Responding to Arab pleas, Nazi Germany planned to open a "branch" of the Holocaust in Mandate Palestine and exterminate the half-million Jews then living in the land, in line with Adolph Hitler's quest to rid mankind of its "Jewish problem."
A new study by two German historians has revealed that in 1942, the Nazis created a special SS mobile death squad tasked to exterminate the Jews in British-mandated Palestine, just as in Poland, Russia and other parts of Europe.
Called the Einsatzgruppe Egypt, this force was formed shortly after Palestinian leader Haj Amin al-Husseini, the Mufti of Jerusalem, visited Hitler in Berlin and offered the services of his people in the cause of the Third Reich.
By then, nationalism was burgeoning among the Arabs of Palestine, who were despairing of their own efforts to prevent the rebirth of the Jewish state.
Two years earlier, al-Husseini messaged Hitler to congratulate him:
"... on the occasion of [your] great political and military triumphs... The Arab nation everywhere feels the greatest joy and deepest gratification on the occasion of these great successes... The Arab people confidently expect the result of your final victory will be their independence and complete liberation... [T]hey will [then] be linked to your country by a treaty of friendship and collaboration."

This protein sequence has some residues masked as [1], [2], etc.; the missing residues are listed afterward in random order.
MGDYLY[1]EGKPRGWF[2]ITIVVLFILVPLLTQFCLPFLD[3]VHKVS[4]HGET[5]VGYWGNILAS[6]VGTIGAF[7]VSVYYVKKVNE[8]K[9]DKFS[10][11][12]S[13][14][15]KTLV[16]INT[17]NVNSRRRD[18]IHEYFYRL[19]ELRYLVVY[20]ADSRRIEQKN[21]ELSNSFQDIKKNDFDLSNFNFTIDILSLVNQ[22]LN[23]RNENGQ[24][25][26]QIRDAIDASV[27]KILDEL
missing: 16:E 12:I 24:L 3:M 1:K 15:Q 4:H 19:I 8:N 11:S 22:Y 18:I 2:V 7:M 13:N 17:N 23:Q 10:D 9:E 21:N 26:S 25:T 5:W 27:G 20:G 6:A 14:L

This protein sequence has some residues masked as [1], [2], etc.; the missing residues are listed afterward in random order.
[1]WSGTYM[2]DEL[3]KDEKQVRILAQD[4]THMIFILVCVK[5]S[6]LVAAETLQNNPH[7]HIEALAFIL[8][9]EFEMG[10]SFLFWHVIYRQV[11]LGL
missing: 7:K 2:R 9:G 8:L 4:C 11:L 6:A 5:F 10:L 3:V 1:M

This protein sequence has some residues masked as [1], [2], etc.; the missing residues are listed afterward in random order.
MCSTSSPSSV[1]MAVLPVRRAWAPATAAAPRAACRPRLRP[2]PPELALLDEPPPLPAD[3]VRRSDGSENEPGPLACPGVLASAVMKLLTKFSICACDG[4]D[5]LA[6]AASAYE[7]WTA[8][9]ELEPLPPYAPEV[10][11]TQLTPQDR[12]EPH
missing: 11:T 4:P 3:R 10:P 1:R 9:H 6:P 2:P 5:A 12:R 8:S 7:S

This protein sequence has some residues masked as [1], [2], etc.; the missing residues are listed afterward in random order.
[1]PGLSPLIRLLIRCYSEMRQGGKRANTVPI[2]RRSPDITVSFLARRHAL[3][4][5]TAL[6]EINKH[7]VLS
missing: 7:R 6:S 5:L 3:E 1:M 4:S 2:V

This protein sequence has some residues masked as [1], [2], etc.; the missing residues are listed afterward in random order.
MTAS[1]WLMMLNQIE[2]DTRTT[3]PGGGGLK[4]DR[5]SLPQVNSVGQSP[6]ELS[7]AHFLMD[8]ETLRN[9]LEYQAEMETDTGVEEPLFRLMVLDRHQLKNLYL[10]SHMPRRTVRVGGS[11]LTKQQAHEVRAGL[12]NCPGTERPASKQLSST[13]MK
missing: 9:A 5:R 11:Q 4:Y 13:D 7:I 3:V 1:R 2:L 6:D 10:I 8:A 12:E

In late 1941, al-Husseini arrived in Rome and, after conversing with Italian dictator Benito Mussolini and Hitler, got the two fascist leaders to make a joint pronouncement committing their nations to "the elimination of the Jewish national home in Palestine."
Follow-up meetings between the Mufti and Hitler resulted in an understanding, says American historian Howard Sachar, whereby Hitler's forces would invade Palestine with the goal being "not the occupation of Arab lands, but solely the destruction of Palestine Jewry."
According to a report in Ynet News in mid-April, the director of the Nazi research center in Ludwigsburg, Klaus-Michael Mallman, and Berlin historian Martin Cueppers say an Einsatzgruppe was all set to go to Palestine and begin killing the roughly half-a-million Jews that had fled the Nazi death camps."
This special death squad, led by Obersturmbannfuehrer Walther Rauff, was attached to Rommel's Africa Korps and was waiting in Athens for the British to be driven from the Levant.
Wrote Mallman and Cueppers: "The central plan for the group was the realization of the Holocaust in Palestine."
Though he may never have realized the wider impact of his actions, the great British general Bernard Montgomery saved the Jews of Palestine when he hurled Rommel's forces back at El Alamein. The Einsatzgruppe Egypt never left Athens.
It was the beginning of the end for Hitler, who saw his primary calling and mission as being to "cleanse" the world, not just Europe, of all Jews. Even as he saw defeat coming, the Nazi leader frantically increased efforts to realize his goal. His Einsatzgruppen were ultimately responsible, by their own admission, for killing one million Jews. See also Page 49.
Much to the vexation of al-Husseini and his followers, they did not get to the Jews of Palestine. Nonetheless, the same hatred and religious fervor that drove the Mufti to applaud Hitler and seek to collaborate in his Final Solution persists in the Arab world today.
"The only thing we have against Hitler," wrote popular Egyptian columnist Anis Mansour a number of years ago, "is that he did not finish with the Jews."
The writer is co-editor of Jerusalem Newswire; www.jnewswire.com